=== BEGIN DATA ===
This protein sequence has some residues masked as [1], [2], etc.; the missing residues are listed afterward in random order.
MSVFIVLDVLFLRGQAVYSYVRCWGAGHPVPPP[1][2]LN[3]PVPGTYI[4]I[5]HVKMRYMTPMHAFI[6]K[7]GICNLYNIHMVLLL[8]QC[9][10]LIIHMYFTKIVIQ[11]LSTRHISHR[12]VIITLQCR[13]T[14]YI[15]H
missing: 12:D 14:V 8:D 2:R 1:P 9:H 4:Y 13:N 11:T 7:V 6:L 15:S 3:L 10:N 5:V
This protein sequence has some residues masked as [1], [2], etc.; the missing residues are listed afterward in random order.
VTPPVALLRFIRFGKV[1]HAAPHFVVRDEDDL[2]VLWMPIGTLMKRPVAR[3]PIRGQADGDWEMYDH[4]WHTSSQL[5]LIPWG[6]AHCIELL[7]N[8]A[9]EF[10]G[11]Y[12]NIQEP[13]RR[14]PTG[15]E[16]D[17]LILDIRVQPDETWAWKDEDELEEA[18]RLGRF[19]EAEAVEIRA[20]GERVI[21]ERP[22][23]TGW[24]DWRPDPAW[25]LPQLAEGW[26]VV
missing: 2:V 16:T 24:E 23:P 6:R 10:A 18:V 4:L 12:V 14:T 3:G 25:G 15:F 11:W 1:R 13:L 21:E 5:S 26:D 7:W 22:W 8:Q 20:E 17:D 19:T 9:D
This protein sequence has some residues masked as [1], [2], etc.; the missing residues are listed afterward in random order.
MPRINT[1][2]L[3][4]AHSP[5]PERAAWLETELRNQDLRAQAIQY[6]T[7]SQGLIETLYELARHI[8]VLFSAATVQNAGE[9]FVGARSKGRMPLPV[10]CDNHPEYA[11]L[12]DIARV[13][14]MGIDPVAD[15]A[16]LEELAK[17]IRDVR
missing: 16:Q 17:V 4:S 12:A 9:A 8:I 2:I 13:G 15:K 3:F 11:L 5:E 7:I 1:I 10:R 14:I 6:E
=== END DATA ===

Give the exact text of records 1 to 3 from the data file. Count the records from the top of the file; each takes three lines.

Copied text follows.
This protein sequence has some residues masked as [1], [2], etc.; the missing residues are listed afterward in random order.
MSVFIVLDVLFLRGQAVYSYVRCWGAGHPVPPP[1][2]LN[3]PVPGTYI[4]I[5]HVKMRYMTPMHAFI[6]K[7]GICNLYNIHMVLLL[8]QC[9][10]LIIHMYFTKIVIQ[11]LSTRHISHR[12]VIITLQCR[13]T[14]YI[15]H
missing: 12:D 14:V 8:D 2:R 1:P 9:H 4:Y 13:N 11:T 7:V 6:L 15:S 3:L 10:N 5:V
This protein sequence has some residues masked as [1], [2], etc.; the missing residues are listed afterward in random order.
VTPPVALLRFIRFGKV[1]HAAPHFVVRDEDDL[2]VLWMPIGTLMKRPVAR[3]PIRGQADGDWEMYDH[4]WHTSSQL[5]LIPWG[6]AHCIELL[7]N[8]A[9]EF[10]G[11]Y[12]NIQEP[13]RR[14]PTG[15]E[16]D[17]LILDIRVQPDETWAWKDEDELEEA[18]RLGRF[19]EAEAVEIRA[20]GERVI[21]ERP[22][23]TGW[24]DWRPDPAW[25]LPQLAEGW[26]VV
missing: 2:V 16:T 24:E 23:P 6:R 10:A 18:V 4:L 12:V 14:T 3:G 25:G 15:F 11:W 1:R 13:L 21:E 5:S 26:D 7:W 22:W 8:Q 20:E 17:D 19:T 9:D
This protein sequence has some residues masked as [1], [2], etc.; the missing residues are listed afterward in random order.
MPRINT[1][2]L[3][4]AHSP[5]PERAAWLETELRNQDLRAQAIQY[6]T[7]SQGLIETLYELARHI[8]VLFSAATVQNAGE[9]FVGARSKGRMPLPV[10]CDNHPEYA[11]L[12]DIARV[13][14]MGIDPVAD[15]A[16]LEELAK[17]IRDVR
missing: 16:Q 17:V 4:S 12:A 9:A 8:I 2:I 13:G 15:K 3:F 11:L 5:E 7:I 1:I 10:R 14:I 6:E